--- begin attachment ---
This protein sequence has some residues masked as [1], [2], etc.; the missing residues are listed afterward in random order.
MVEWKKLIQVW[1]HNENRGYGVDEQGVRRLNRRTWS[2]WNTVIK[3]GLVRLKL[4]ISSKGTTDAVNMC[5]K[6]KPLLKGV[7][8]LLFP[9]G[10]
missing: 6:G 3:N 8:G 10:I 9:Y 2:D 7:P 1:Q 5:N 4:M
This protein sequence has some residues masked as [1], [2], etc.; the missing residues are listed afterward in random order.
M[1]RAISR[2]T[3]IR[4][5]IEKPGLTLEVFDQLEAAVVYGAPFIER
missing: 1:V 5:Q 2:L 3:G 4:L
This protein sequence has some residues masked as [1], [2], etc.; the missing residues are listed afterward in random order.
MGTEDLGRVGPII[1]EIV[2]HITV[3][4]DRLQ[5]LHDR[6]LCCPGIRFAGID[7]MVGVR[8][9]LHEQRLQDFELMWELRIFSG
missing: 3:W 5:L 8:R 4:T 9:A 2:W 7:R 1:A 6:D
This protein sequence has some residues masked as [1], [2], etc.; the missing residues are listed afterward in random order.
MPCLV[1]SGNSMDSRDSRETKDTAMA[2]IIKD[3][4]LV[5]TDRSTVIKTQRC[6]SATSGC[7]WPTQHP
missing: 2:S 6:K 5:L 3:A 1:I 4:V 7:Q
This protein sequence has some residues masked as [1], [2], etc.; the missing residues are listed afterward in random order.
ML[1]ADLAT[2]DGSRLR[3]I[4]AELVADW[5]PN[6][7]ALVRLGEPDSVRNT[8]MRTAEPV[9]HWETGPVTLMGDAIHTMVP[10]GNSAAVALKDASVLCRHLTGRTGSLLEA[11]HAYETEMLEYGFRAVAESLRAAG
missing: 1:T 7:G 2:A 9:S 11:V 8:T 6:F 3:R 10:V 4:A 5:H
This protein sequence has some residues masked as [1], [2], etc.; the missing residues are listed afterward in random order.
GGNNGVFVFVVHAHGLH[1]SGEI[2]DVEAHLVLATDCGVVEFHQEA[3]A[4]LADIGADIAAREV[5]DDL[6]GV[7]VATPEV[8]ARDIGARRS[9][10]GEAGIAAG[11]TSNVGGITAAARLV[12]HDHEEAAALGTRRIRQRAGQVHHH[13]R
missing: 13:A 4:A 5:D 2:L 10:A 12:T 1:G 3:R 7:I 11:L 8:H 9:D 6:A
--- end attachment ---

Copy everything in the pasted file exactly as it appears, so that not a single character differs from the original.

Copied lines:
This protein sequence has some residues masked as [1], [2], etc.; the missing residues are listed afterward in random order.
MVEWKKLIQVW[1]HNENRGYGVDEQGVRRLNRRTWS[2]WNTVIK[3]GLVRLKL[4]ISSKGTTDAVNMC[5]K[6]KPLLKGV[7][8]LLFP[9]G[10]
missing: 6:G 3:N 8:G 10:I 9:Y 2:D 7:P 1:Q 5:N 4:M
This protein sequence has some residues masked as [1], [2], etc.; the missing residues are listed afterward in random order.
M[1]RAISR[2]T[3]IR[4][5]IEKPGLTLEVFDQLEAAVVYGAPFIER
missing: 1:V 5:Q 2:L 3:G 4:L
This protein sequence has some residues masked as [1], [2], etc.; the missing residues are listed afterward in random order.
MGTEDLGRVGPII[1]EIV[2]HITV[3][4]DRLQ[5]LHDR[6]LCCPGIRFAGID[7]MVGVR[8][9]LHEQRLQDFELMWELRIFSG
missing: 3:W 5:L 8:R 4:T 9:A 2:W 7:R 1:A 6:D
This protein sequence has some residues masked as [1], [2], etc.; the missing residues are listed afterward in random order.
MPCLV[1]SGNSMDSRDSRETKDTAMA[2]IIKD[3][4]LV[5]TDRSTVIKTQRC[6]SATSGC[7]WPTQHP
missing: 2:S 6:K 5:L 3:A 1:I 4:V 7:Q
This protein sequence has some residues masked as [1], [2], etc.; the missing residues are listed afterward in random order.
ML[1]ADLAT[2]DGSRLR[3]I[4]AELVADW[5]PN[6][7]ALVRLGEPDSVRNT[8]MRTAEPV[9]HWETGPVTLMGDAIHTMVP[10]GNSAAVALKDASVLCRHLTGRTGSLLEA[11]HAYETEMLEYGFRAVAESLRAAG
missing: 1:T 7:G 2:A 9:S 11:V 8:T 6:F 3:R 10:V 4:A 5:H
This protein sequence has some residues masked as [1], [2], etc.; the missing residues are listed afterward in random order.
GGNNGVFVFVVHAHGLH[1]SGEI[2]DVEAHLVLATDCGVVEFHQEA[3]A[4]LADIGADIAAREV[5]DDL[6]GV[7]VATPEV[8]ARDIGARRS[9][10]GEAGIAAG[11]TSNVGGITAAARLV[12]HDHEEAAALGTRRIRQRAGQVHHH[13]R
missing: 13:A 4:A 5:D 2:L 10:A 12:T 1:G 3:R 7:I 11:L 8:H 9:D 6:A